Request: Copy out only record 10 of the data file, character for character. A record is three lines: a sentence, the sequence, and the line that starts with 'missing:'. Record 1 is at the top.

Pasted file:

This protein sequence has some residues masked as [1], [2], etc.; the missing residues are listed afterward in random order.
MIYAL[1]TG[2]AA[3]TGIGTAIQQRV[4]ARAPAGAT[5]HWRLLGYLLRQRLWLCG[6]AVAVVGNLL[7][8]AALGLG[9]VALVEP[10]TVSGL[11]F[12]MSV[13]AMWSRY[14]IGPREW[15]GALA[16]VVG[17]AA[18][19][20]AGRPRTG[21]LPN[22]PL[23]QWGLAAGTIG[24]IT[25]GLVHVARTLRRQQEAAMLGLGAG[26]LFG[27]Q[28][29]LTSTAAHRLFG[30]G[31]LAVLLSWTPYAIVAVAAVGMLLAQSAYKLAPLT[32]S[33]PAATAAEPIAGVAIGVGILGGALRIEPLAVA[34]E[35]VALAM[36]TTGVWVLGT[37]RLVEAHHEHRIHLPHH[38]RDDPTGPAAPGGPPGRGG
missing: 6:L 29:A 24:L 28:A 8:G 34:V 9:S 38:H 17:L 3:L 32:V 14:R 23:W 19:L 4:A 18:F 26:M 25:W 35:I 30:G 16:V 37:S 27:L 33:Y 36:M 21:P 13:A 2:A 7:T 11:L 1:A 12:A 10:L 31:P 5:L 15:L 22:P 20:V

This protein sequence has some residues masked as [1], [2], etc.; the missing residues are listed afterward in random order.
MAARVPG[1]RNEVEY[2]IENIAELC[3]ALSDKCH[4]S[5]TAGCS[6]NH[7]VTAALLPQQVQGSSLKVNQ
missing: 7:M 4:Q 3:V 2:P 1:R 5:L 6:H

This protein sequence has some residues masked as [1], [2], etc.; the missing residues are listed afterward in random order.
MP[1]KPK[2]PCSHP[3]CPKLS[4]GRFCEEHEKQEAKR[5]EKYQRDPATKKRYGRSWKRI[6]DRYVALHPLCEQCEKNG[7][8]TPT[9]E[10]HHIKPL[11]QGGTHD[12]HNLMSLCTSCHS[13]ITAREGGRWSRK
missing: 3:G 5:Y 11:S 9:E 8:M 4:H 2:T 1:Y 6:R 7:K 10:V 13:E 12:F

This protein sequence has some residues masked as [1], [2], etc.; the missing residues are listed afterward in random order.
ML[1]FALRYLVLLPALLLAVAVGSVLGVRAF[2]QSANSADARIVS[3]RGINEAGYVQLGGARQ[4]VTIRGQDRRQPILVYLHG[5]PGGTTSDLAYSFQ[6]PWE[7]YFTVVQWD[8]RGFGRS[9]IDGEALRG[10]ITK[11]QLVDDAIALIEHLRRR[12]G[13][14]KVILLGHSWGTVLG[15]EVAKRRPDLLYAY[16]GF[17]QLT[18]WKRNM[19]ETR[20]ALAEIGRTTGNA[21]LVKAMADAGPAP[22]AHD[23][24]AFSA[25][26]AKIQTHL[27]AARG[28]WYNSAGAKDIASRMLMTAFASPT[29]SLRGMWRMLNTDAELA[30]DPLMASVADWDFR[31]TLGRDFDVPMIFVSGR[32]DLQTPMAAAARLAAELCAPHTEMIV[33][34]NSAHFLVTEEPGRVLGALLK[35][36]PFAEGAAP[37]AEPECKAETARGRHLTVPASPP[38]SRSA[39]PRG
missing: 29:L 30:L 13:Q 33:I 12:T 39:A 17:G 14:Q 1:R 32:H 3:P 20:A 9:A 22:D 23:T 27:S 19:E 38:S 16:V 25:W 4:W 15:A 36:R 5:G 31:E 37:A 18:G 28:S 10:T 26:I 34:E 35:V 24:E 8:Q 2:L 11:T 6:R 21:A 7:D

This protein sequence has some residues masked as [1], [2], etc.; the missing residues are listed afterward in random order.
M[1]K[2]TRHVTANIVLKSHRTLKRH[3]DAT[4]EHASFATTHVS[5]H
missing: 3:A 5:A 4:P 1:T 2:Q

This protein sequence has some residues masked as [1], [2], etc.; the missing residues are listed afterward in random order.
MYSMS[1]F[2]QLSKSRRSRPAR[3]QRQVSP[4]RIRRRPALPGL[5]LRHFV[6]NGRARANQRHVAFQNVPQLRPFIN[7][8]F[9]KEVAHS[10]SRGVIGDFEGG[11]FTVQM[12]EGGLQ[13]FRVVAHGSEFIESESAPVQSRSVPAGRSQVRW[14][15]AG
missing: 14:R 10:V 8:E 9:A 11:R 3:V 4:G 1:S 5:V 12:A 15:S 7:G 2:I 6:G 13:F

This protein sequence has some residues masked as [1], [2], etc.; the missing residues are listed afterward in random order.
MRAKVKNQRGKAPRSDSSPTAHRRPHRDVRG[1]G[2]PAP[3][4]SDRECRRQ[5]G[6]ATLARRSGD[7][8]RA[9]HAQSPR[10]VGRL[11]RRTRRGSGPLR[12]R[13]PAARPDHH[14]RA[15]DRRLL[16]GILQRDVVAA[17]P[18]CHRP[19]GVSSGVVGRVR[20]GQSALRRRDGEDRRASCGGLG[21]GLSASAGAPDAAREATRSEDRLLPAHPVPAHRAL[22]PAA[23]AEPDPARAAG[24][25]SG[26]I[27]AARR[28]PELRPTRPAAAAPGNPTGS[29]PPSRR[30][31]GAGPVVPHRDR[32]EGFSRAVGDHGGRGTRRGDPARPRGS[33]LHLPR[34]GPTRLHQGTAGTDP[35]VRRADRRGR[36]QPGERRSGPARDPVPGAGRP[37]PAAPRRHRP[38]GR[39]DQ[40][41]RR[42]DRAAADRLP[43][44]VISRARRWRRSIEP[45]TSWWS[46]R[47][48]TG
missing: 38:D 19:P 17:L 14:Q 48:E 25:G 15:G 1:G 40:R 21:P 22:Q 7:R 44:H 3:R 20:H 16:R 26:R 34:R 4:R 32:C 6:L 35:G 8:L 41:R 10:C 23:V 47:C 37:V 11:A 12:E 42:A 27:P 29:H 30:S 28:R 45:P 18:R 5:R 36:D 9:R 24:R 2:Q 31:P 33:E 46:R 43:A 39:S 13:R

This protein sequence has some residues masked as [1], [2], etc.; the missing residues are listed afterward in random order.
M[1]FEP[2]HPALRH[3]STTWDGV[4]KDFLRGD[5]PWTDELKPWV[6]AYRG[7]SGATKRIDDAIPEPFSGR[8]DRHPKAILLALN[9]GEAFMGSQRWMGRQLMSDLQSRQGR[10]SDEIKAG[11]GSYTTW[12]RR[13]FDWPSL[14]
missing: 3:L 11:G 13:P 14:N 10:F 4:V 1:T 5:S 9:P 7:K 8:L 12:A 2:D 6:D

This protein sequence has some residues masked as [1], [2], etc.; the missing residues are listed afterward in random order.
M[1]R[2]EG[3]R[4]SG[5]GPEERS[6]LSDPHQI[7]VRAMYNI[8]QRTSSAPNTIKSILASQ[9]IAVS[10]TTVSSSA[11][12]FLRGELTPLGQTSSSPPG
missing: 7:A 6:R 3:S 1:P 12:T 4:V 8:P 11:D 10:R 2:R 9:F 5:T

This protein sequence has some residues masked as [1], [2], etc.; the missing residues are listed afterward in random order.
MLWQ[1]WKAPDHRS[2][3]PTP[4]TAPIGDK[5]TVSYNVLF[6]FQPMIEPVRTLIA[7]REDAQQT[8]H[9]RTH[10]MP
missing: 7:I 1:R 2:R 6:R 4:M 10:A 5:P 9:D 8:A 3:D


This protein sequence has some residues masked as [1], [2], etc.; the missing residues are listed afterward in random order.
MLWQ[1]WKAPDHRS[2][3]PTP[4]TAPIGDK[5]TVSYNVLF[6]FQPMIEPVRTLIA[7]REDAQQT[8]H[9]RTH[10]MP
missing: 7:I 1:R 2:R 6:R 4:M 10:A 5:P 9:D 8:A 3:D